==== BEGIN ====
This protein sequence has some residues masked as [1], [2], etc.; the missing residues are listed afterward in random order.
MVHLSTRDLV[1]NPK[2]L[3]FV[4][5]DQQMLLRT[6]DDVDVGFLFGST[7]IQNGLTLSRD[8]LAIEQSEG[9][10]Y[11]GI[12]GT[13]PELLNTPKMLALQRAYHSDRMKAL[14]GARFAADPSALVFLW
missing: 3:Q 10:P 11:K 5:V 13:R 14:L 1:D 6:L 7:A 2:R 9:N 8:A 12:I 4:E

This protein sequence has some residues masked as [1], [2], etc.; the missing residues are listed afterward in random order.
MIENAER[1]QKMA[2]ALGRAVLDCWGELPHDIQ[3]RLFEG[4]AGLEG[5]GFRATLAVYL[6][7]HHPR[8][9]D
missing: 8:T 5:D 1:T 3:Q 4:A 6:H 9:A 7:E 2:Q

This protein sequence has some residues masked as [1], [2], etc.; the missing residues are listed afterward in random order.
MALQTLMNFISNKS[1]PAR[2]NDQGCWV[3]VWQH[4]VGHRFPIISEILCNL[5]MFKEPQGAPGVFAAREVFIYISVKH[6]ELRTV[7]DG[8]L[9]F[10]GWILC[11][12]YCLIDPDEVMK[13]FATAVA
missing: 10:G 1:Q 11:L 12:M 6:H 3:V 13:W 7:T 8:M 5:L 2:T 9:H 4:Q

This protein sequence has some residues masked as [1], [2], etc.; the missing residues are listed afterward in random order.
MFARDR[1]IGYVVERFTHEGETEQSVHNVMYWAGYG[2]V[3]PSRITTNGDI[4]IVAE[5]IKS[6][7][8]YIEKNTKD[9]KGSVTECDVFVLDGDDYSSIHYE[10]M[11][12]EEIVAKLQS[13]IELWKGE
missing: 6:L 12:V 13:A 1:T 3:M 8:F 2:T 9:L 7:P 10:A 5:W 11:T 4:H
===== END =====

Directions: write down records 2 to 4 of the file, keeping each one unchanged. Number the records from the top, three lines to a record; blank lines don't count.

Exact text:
This protein sequence has some residues masked as [1], [2], etc.; the missing residues are listed afterward in random order.
MIENAER[1]QKMA[2]ALGRAVLDCWGELPHDIQ[3]RLFEG[4]AGLEG[5]GFRATLAVYL[6][7]HHPR[8][9]D
missing: 8:T 5:D 1:T 3:Q 4:A 6:H 9:A 7:E 2:Q

This protein sequence has some residues masked as [1], [2], etc.; the missing residues are listed afterward in random order.
MALQTLMNFISNKS[1]PAR[2]NDQGCWV[3]VWQH[4]VGHRFPIISEILCNL[5]MFKEPQGAPGVFAAREVFIYISVKH[6]ELRTV[7]DG[8]L[9]F[10]GWILC[11][12]YCLIDPDEVMK[13]FATAVA
missing: 10:G 1:Q 11:L 12:M 6:H 3:V 13:W 7:T 8:M 5:L 2:T 9:H 4:Q

This protein sequence has some residues masked as [1], [2], etc.; the missing residues are listed afterward in random order.
MFARDR[1]IGYVVERFTHEGETEQSVHNVMYWAGYG[2]V[3]PSRITTNGDI[4]IVAE[5]IKS[6][7][8]YIEKNTKD[9]KGSVTECDVFVLDGDDYSSIHYE[10]M[11][12]EEIVAKLQS[13]IELWKGE
missing: 6:L 12:V 13:A 1:T 3:M 8:F 2:T 9:L 7:P 10:A 5:W 11:T 4:H